Lo, a great cry went up amidst teh intarwho on the day that JayIsGames unveiled their 8th Casual Gameplay Design Competition. "Is this a Submachine game we see before us?" And yea, it was, and forsooth, there was much rejoicing, for the renown of Mateusz Skutnik was great beyond measure. And the JIG readers did descend into Submachine: 32 Chambers, which was great with point-and-clickery, and much with puzzlement. Just as it was foretold, the JIG readers solved the sand filled labyrinth. And the comboxes did fill with discussions of the ending, and Jay saw that it was good, and yea, it was very good. And the people did vote, and the first prize was given, and a prize from Armor Games, and the Audience Award also.
The word of the game. Thanks be to Flash.
This being a point-and-click game, you point with the mouse, looking for areas where your cursor changes to indicate a hotspot. Once you find one, you click to interact with the environment—pick up an object, go to another room, etc. You've got an inventory at the bottom of the screen, and you'll be using some of these inventory items on places in the environment. For example, you might need to use a fly swatter on a fly. Pretty simple, right? Well, if you're a veteran point-and-clicker, you may find that 32 Chambers messes with your genre expectations in one crucial puzzle, so just keep your mind open, that's all I'll say. If you weren't familiar with the genre, it probably wouldn't even be considered a puzzle, because it's what you would naturally try.
Analysis: In Submachine 4, there was a note mentioning thirty-two chambers filled with sand. Somehow, you've gotten teleported into this subterranean world. Do you need to escape? Or is there some higher purpose that's summoned you here? In addition to the obvious sand, Submachine: 32 Chambers evokes the exploration mood associated with sandbox games. There's no obvious goal at first; you need to figure that out yourself.
Like the other games in the Submachine series, there is a wealth of little details here which point to a greater creative world. You really get the feeling like you're peeking into something far larger than the confines of the game. Too many games have the fake and limited feeling of a grade school diorama made in a shoebox. The Submachine and Daymare Town series, by comparison, are shoebox-sized windows into a galaxy. Even this brief foray into the world of Submachine is enough to blow most other games out of the water. Submachine: 32 Chambers was fully worthy of its prizes, and you won't want to miss it.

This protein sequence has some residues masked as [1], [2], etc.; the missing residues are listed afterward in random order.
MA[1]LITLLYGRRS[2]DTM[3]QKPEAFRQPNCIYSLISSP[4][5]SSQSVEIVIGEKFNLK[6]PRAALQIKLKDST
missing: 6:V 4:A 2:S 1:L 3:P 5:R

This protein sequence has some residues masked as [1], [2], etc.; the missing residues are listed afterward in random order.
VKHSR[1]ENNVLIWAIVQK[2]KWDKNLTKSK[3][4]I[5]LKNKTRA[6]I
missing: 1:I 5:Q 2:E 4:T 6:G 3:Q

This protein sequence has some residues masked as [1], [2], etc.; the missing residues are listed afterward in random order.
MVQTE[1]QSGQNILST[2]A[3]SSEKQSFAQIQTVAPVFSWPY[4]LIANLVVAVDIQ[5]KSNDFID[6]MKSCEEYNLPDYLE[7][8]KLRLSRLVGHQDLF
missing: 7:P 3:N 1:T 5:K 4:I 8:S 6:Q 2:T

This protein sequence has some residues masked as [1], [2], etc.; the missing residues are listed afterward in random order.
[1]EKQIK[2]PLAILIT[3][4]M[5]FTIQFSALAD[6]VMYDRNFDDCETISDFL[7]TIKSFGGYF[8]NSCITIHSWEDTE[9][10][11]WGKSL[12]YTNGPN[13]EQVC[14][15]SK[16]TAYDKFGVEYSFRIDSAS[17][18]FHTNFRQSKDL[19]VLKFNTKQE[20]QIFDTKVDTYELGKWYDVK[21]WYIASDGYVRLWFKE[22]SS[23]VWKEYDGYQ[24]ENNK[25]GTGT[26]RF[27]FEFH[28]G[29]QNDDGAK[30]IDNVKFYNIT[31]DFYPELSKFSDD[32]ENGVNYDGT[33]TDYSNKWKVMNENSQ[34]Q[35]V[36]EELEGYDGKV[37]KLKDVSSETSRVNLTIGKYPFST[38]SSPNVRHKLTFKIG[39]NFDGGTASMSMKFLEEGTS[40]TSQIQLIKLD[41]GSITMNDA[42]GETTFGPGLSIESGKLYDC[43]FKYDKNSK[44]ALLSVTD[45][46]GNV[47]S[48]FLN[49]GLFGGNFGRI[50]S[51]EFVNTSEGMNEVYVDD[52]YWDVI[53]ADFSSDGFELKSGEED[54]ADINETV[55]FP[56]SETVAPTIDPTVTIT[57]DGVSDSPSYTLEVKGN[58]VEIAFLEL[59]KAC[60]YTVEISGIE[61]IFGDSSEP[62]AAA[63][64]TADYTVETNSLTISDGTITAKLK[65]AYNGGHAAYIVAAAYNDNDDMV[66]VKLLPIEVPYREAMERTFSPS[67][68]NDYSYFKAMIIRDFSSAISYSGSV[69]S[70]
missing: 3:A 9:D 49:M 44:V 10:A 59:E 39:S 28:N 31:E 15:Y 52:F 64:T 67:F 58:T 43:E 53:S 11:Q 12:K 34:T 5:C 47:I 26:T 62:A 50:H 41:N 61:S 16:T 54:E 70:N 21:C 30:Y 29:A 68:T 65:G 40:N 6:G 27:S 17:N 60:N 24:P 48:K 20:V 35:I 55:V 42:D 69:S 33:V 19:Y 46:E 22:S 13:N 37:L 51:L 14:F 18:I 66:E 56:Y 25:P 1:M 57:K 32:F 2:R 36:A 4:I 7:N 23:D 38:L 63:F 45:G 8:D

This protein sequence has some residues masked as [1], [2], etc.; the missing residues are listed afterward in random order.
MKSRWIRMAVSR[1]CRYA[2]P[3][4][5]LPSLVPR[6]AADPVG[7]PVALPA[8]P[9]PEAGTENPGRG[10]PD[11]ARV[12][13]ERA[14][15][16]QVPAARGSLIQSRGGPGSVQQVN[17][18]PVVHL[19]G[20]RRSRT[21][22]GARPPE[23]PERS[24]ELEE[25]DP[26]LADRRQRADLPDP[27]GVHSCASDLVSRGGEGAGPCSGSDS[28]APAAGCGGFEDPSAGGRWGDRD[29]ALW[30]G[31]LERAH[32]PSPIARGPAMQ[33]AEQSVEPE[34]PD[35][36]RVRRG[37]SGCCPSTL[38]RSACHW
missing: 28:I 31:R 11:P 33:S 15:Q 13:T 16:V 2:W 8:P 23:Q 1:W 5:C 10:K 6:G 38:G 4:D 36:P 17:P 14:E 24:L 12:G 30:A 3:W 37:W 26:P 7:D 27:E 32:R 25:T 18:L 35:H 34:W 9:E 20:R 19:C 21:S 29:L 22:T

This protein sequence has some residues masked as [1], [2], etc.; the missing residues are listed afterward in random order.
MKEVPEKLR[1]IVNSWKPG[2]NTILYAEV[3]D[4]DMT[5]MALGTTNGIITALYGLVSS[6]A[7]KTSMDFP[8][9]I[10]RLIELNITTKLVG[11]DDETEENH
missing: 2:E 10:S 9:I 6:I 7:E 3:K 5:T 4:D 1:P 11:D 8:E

Jay - When the first Submachine surfaced back in late 2005 from a designer named Murtaugh (Mateusz Skutnik), it made huge waves in the small Flash gaming circles that were starting to pop up around the Web. The reason, of course, was that the game had all the right ingredients for a fantastic point-and-click escape: sharp, appealing graphics, creative, absorbing puzzles, and a moody, atmospheric soundtrack. It was more than just a game, it was an experience, and it was clear that the designer understood how to deliver on the immersion factor. Fast forward 5 years and Mateusz Skutnik is a well-known name and Submachine a well-known brand with a great following. The reason, of course, is the designer understands how to deliver on the immersion factor, time and time again. Submachine: 32 Chambers was a pleasant surprise to see entered into the competition, and its characteristic moody charm, inventive puzzles, and gorgeous, sand-filled chambers, won everyone over and swept the show. Although not a very surprising win, a well-deserved win just the same. Congratulations Murtaugh!
We've been here covering the entire Submachine series since the very beginning with reviews and walkthroughs for all of them...
Outside the main storyline, and yet still another great Submachine, is a game created for the band Future Loop Foundation:
- The original Submachine
- Submachine Remix (extended version)
- Submachine Zero: Ancient Adventure
- Submachine 2: The Lighthouse
- Submachine 3: The Loop
- Submachine 4: The Lab
- Submachine 5: The Root
- Submachine 6: The Edge
- Submachine 7: The Core
- Submachine Network Exploration Experience
- Submachine: 32 Chambers
- Submachine 8: The Plan
- Submachine 9: The Temple
- Submachine: Future Loop Foundation